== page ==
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Its A, with 0 or close to zero mass, the final speed is very low, and with a increasing mass the final speed maxes out at some point and doesnt change anymore.

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### Sonyfan08 7+ Year Member

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One more question:

BR pg. 202, #5. (regarding momentum)

situation I: Khoi states toward a stationary Jen at a constant speed of 2 m/s. They collide and move together following collision.

Situation II: Jen skates toward a stationary Khoi at a constant speed of 2 m/s. They collide and move together following collision.

Khoi is 2 X the mass of Jen.

The question asks, in which situation does Jen feel the largest magnitude of impulse.

The answer was that Jen felt the same magnitude of impulse in either situation since her change in V is same in each situation. Khoi was heavier = greater momentum & greater force, and since impulse is = F*t, I thought situation I had greater impulse. Where is my logic incorrect?

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### Sonyfan08 7+ Year Member

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If a person sits on a stool and holds a 5 kg mass in each hand, and stretches out his hand, he will spin slower. But why is that? Torque is F*r. If the lever arm is the distance btw his shoulder and hand, wouldn't the torque be greater, hence greater acceleration? I'm assuming it's because inertia is greater, but I'm having trouble visualizing/understanding exactly what is inertia.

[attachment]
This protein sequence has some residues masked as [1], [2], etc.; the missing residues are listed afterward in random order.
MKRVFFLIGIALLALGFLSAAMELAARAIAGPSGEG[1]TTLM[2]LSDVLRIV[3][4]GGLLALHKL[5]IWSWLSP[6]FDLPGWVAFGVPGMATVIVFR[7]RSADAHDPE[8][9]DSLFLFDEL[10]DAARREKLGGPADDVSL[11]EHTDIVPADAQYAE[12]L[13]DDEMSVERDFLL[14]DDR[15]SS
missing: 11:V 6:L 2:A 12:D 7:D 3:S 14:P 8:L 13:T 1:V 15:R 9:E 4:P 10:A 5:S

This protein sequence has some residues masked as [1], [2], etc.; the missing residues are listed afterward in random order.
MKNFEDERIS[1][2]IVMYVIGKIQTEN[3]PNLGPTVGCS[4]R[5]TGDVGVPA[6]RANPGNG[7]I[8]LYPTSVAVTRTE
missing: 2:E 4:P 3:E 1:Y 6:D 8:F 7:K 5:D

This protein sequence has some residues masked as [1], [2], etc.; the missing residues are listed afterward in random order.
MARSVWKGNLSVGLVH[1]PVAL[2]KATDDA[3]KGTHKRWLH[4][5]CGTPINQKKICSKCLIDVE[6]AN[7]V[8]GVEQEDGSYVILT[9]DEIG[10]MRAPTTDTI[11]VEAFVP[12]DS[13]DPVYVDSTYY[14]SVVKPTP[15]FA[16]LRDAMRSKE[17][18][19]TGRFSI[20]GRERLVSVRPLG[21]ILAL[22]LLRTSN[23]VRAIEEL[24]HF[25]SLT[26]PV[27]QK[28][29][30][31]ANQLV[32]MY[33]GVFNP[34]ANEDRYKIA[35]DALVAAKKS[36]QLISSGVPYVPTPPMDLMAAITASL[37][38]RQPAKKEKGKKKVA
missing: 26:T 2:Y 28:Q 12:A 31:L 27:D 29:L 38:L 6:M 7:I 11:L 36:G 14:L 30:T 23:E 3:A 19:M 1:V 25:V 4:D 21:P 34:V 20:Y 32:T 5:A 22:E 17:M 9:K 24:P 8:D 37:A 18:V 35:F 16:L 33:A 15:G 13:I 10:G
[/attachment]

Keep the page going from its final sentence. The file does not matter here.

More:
18. ### zwander 7+ Year Member

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So first of all, this is conservation of angular momentum problem, so really there is no torque involved in the system. That is one of the conditions for conservation of momentum, no net forces acting on the system. To figure out why he spins slow you need to know angular momentum (L)= angular velocity x moment of inertia. Moment of inertia is analogous to mass if that it measures an objects resistance to forces and it is proportional to m and the r^2 of the distribution of mass. thus as you extend your arms, the inertia in the system increases, and because angular momentum is conserved, angular velocity must decrease.

19. ### zwander 7+ Year Member

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You are correct though is saying the greater the lever arm the greater the torque thus the larger the angular momentum you have in a system if you apply a same force 2r away as compared to just r.